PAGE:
from The American Heritage® Dictionary of the English Language, 4th Edition
- n. A day set aside for doing household washing.
from Wiktionary, Creative Commons Attribution/Share-Alike License
- n. A day when laundry is washed.
from WordNet 3.0 Copyright 2006 by Princeton University. All rights reserved.
- n. a day set aside for doing household laundry
The result was a bunch of what Consumer Reports called 'washday wash-outs,' which left some clothes 'nearly as stained after washing as they were when we put them in.'
Let's all get together and forget those washday blues.
Ann: This is Monday, washday for some, rifle cleaning for some, and for the others, just another day to play.
But no one knew what else to do with the stuff, so mostly it got dumped into streams, where it killed fish and made washday a nightmare.
The very idea of being harangued by your clothes – which have found their voice only so they can burst open a suitcase and criticize your washday skills – is bad enough, but later commercials had women criticizing men for their ring-around-the-collar, and doing so in a way that clearly intended they had become undesirable mating prospects, and would soon be torn to pieces by predators.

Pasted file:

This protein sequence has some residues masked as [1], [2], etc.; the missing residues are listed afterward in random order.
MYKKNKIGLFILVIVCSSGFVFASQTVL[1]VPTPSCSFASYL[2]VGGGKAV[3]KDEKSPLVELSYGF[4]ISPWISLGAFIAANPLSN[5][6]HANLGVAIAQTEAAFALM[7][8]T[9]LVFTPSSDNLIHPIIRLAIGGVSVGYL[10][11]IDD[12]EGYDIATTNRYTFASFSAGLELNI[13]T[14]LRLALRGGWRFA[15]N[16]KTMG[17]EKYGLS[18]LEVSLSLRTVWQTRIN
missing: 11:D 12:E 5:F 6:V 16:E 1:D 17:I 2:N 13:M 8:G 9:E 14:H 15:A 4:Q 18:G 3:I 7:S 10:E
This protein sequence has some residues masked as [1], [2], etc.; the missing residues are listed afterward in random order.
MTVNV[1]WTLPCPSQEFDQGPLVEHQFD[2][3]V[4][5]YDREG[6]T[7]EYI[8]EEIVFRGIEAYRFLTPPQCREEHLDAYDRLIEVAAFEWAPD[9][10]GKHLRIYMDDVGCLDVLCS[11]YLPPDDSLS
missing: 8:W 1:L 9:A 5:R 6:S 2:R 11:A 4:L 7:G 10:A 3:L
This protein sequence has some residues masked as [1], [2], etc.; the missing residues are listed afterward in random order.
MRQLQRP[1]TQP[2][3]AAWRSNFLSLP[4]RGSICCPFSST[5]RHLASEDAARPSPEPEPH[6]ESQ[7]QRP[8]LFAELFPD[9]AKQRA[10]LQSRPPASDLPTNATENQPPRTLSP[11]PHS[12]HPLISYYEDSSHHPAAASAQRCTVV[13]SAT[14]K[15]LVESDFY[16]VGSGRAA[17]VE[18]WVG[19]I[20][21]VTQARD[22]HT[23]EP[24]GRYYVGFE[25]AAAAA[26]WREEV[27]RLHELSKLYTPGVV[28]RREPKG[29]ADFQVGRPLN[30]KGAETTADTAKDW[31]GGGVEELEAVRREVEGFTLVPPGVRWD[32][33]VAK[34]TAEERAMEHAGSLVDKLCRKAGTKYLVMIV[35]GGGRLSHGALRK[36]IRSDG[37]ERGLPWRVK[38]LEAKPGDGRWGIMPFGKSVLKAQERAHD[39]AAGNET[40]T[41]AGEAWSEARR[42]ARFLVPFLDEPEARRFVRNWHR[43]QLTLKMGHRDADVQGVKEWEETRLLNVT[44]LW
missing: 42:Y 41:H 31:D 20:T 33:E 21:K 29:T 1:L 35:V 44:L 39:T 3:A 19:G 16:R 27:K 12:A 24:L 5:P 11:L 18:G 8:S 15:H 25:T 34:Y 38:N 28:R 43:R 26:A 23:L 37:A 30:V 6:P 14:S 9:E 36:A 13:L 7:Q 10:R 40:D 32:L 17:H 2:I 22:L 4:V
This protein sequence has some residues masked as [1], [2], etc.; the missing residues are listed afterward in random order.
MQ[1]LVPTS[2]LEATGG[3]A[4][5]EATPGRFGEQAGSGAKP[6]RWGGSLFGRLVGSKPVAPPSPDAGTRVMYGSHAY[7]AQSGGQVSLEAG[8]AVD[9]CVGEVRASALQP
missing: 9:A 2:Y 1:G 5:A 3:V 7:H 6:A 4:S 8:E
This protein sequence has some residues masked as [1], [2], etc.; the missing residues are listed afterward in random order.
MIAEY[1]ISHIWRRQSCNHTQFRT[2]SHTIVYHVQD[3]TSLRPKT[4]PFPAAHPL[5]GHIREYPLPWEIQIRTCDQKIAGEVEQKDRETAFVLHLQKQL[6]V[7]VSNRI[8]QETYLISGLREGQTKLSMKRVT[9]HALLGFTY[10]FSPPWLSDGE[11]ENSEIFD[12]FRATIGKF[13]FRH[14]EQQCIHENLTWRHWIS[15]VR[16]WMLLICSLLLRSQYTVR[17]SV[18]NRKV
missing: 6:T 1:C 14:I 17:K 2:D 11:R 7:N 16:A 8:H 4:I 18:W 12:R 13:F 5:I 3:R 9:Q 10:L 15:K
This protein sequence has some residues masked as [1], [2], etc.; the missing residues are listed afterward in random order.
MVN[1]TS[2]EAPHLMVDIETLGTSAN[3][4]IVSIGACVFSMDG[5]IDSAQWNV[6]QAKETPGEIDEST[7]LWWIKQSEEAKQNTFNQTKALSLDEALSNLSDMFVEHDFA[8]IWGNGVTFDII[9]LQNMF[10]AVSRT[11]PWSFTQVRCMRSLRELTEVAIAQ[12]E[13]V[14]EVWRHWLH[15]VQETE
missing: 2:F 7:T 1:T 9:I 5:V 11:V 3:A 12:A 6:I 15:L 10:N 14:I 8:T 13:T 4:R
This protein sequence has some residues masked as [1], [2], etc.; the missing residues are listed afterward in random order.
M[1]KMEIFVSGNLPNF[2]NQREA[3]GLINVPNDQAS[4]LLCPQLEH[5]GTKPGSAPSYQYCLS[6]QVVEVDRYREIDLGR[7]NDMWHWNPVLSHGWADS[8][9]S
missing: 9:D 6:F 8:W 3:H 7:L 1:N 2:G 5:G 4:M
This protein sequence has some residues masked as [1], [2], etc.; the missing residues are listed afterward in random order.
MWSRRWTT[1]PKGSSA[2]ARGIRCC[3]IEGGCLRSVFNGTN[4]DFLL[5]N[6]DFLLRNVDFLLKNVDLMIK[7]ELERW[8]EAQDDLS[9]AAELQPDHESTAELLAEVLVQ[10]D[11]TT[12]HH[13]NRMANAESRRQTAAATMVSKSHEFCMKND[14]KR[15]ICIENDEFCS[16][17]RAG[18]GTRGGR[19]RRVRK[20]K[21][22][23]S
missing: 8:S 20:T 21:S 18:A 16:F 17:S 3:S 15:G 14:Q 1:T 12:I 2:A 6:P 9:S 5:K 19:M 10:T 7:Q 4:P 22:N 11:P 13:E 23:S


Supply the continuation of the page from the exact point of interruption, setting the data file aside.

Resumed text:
How come I can never find a matching pair on washday - that's what I want to know?
Sunday is washday for laundry and stripping the bed.
Automatic dryers, also introduced after the war, completed the transformation of washday (although only Westinghouse thought to gladden the laundry room in 1952 with a machine that played "How Dry I Am" at the end of each cycle) This brave new world of washing was made even easier with new cleaning agents.
They would then, he said, hash out the issues face to face without all the washday miracle, super new ingredient advertising.
Busy and active translates to a laundry load of jeans and utility pants for this tall, athletic woman energetically pantomiming her washday.
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